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It was one of those moments that you will remember always exactly where you were and what you were doing.
At 5:59 a.m. on the morning of July 1, 2003, I had just turned on the bathroom radio to begin my morning shaving ritual when I heard WBZ1030 cut in: “Breaking News from the Vatican: Bishop Seán O’Malley from Palm Beach, Florida, to be named the new Archbishop of Boston.”
“The Holy Spirit really DOES guide the Church” was my immediate thought. When I considered the type of archbishop I wished for in 2003, I thought of Bishop Seán O’Malley, who I had come to admire while he was in the diocese of Fall River for the way he nurtured my twin brother’s vocation to the priesthood and for his kindness to my family and many others. However, I thought that the option of appointing Bishop O’Malley here to Boston was a non-starter because only 10 months earlier Pope John Paul II had sent him to Palm Beach, Fla., to help that diocese rebuild after two bishops had resigned.
The news that he was coming to Boston gave me great hope for our local Church. Many friends who knew him from his time in Fall River made remarks such as:
“If anyone could re-earn trust in Church leadership, it’s Seán O’Malley.”
“He will work to do the right thing, to restore simplicity, transparency and unity to the way the Church operates.”
“He leads as a holy, humble and honest pastor who has the heart of a missionary; that is exactly what the Church needs.”
Leading the Archdiocese of Boston in mid-2003 was perhaps one of the most difficult leadership challenges in the history of this country. He was called by the Holy Father, like St. Francis, to help rebuild the Church. Yet this simple and shy Capuchin friar would need to begin the process of rebuilding under heavy media attention and focus.
One of the most inspirational aspects of knowing Cardinal Seán personally is that he always says “yes” to the Lord. Prior to coming to Boston, he said “yes” to many difficult assignments. In fact, he has taken “yes” as his episcopal motto: ‘‘Quodcumque Dixerit Facite’’ (“Do Whatever He [Jesus] Asks of You” from Mary’s words at the wedding feast of Cana). So, it was no surprise that he would say “yes” to the Holy Father once again, despite the many challenges here, and become our archbishop.
His initial remarks made during his installation Mass and first few press conferences struck the tone of the beginning of his era of leadership. “People are more important than money” he remarked, signaling how he would reach out to all those hurt by Church personnel and would seek a settlement appropriate to the pain caused. He called all Catholics to get involved in the rebuilding of our archdiocese, to assist in the work of providing help to all those that had been hurt, and to support the many priests who had been faithful to their vocations who had suffered tremendously as a result of the sexual abuse scandal.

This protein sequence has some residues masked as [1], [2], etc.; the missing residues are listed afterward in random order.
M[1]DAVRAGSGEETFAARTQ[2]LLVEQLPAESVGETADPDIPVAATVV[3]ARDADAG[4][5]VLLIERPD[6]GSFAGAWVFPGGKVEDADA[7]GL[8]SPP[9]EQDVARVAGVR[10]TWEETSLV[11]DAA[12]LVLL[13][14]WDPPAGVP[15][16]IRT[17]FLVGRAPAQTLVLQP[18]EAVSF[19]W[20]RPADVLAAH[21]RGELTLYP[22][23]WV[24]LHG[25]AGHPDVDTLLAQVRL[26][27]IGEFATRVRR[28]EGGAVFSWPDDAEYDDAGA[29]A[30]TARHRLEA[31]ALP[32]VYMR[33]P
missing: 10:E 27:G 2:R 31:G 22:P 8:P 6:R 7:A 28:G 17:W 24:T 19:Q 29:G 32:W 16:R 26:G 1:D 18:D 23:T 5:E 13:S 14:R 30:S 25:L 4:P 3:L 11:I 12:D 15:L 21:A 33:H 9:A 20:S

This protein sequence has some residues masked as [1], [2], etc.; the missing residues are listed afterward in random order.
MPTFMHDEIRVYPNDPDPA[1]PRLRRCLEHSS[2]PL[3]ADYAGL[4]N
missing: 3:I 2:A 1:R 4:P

The call to work with Cardinal Seán to rebuild the Church in Boston resonated profoundly with so many. Catholics across the archdiocese stepped forward to lend their time and talent to committees established to recommend solutions to the largest challenges facing our Church. Others became more involved at the parish level. In recent gatherings I have heard many of these lay leaders reflect on Cardinal Seán’s first five years:
“He’s great to work with because he confronts major issues directly and honestly without sweeping anything under the rug.”
“A great leader is one that people WANT to follow into difficult and uncertain times; we all are here because we were inspired by Cardinal Seán to step up to the plate and get involved.”
“Because of Cardinal Seán, we can love our Church again.”
Cardinal Seán’s approach to leadership stands at odds with the expected version of a rebuilder, who often possesses a take-charge personality (like many of our military generals). His approach as a humble and holy Franciscan missionary inspires others to join more deeply into carrying on the mission of the Church.
Under his approach, our local Church has made great strides in the past five years. Let us thank God for that progress from those very difficult days. Yet, there is so much more work to do. Let’s encourage so many more of our fellow Catholics to become involved so that together we can help the Church reach its full potential to hand on our faith, grow in holiness and make a profound difference in the world. We are all invited to become part of Cardinal Seán’s construction crew to rebuild and renew Christ’s Church.
Scot Landry is Secretary for Institutional Advancement of the Archdiocese of Boston.